Just like that, all the screenshots you’ve taken pop up in Spotlight!

Use the arrow keys on the keyboard to highlight an item in your search results.

You even get a nice preview image right there in the Spotlight overlay.

To zoom in on the image, hold the Option (⌥) key than par around with the trackpad/mouse. To reveal the file’s full path at the bottom of the Spotlight overlay, hold the Command (⌘) key. To open the highlighted file, press Enter on the keyboard.

Spotlight lists only a few items for any given file type. To see additional results, hit the Show All in Finder option at the bottom of the Spotlight overlay.

If you’d like to locate screenshots with a specific string in their file names, you can do that, too—simply precede your search term with “name: STRING”, like this:

name: 2017-09 kMDItemIsScreenCapture:1

The above command takes advantage of macOS’s default screenshot-naming scheme and custom Spotlight operators to locate the screenshots I took in September 2017.

Or, you could omit “name:” from your query altogether and go with:

2017-09 kMDItemIsScreenCapture:1

To exclude other file types and limit your results to screenshots, use the following syntax:

kind: image kMDItemIsScreenCapture:1

If you’ve changed the format in which screenshots are saved from the default PNG to JPG or TIFF, use an appropriate “kind:” operator. For example, to find only the screenshots that are saved as JPG files, run this command through Spotlight:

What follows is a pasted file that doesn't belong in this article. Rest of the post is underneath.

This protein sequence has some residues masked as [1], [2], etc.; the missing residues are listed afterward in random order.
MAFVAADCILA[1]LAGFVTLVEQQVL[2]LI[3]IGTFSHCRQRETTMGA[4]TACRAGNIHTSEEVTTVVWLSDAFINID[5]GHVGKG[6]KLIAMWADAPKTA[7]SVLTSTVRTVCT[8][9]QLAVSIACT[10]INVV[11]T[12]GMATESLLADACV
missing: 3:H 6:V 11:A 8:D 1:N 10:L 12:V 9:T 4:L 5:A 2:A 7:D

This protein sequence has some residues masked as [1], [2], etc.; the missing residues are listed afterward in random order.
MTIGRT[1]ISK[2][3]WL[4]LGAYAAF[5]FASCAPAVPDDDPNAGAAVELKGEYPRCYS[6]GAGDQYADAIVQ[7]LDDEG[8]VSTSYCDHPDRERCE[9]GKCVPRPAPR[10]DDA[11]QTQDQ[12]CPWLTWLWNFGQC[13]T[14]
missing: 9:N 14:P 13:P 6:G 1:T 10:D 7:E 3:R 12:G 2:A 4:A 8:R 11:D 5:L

kind: JPG kMDItemIsScreenCapture:1

I save my screenshots as JPGs, but I know I have a few PNG screenshots buried somewhere.

To search for those, I’d use the following syntax:

kind: PNG kMDItemIsScreenCapture:1

Feel free to take advantage of other advanced  search operators to further narrow your results to the screenshots that were created before, after, between or on specific dates.

All of the above tricks also work with “mdfind” at the command line.

How to find Mac screenshots with Terminal

1) Open a new Terminal window.

2) Type the following:

mdfind kMDItemIsScreenCapture:1

3) Press Enter on the keyboard to execute the command.

You’ll get the file names of all the screenshots saved on your Mac.

You can use “mdlist” and “mdfind” commands to search anything based on metadata.

NOTE: Because we’re using Spotlight and file metadata to locate your saved screenshots, please be advised that the aforementioned tricks will disregard any screenshot files that are saved in locations that you’ve excluded from Spotlight search.

As a quick refresher, you can prevent Spotlight from searching specific folders on your Mac by going to System Preferences → Spotlight → Privacy, then click the Plus sign to select one or more folders on your Mac that you’d like to exclude from Spotlight Search.

As an example, I’ve excluded the Downloads folder from being indexed by Spotlight.

Hat tip to Jeff Nadeau for reporting on these cool screenshot-finding tricks.

Also read:

Do share your own screenshot-taking tips down in the comments!